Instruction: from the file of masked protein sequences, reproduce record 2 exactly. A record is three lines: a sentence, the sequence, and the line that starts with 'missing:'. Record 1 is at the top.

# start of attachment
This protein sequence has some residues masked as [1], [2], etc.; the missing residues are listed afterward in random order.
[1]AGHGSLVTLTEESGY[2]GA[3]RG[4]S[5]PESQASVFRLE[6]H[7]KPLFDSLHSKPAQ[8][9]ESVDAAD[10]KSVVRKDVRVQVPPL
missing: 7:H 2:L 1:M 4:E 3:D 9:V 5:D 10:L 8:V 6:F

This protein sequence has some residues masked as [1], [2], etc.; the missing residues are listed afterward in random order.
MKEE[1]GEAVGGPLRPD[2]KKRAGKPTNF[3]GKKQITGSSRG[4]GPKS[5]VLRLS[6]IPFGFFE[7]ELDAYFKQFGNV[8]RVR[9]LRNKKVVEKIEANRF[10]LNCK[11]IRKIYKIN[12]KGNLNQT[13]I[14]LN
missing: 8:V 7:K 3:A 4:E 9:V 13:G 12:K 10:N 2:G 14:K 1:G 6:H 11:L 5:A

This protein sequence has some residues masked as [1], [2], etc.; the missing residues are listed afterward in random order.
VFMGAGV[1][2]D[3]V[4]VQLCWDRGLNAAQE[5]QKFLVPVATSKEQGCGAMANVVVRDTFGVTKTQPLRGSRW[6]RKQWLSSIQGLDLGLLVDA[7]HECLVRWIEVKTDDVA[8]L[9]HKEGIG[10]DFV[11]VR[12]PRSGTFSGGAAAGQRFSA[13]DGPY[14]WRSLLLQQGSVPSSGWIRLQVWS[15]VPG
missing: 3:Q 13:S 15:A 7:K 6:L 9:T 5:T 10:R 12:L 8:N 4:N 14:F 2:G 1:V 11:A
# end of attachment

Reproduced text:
This protein sequence has some residues masked as [1], [2], etc.; the missing residues are listed afterward in random order.
MKEE[1]GEAVGGPLRPD[2]KKRAGKPTNF[3]GKKQITGSSRG[4]GPKS[5]VLRLS[6]IPFGFFE[7]ELDAYFKQFGNV[8]RVR[9]LRNKKVVEKIEANRF[10]LNCK[11]IRKIYKIN[12]KGNLNQT[13]I[14]LN
missing: 8:V 7:K 3:A 4:E 9:V 13:G 12:K 10:N 2:G 14:K 1:G 6:H 11:L 5:A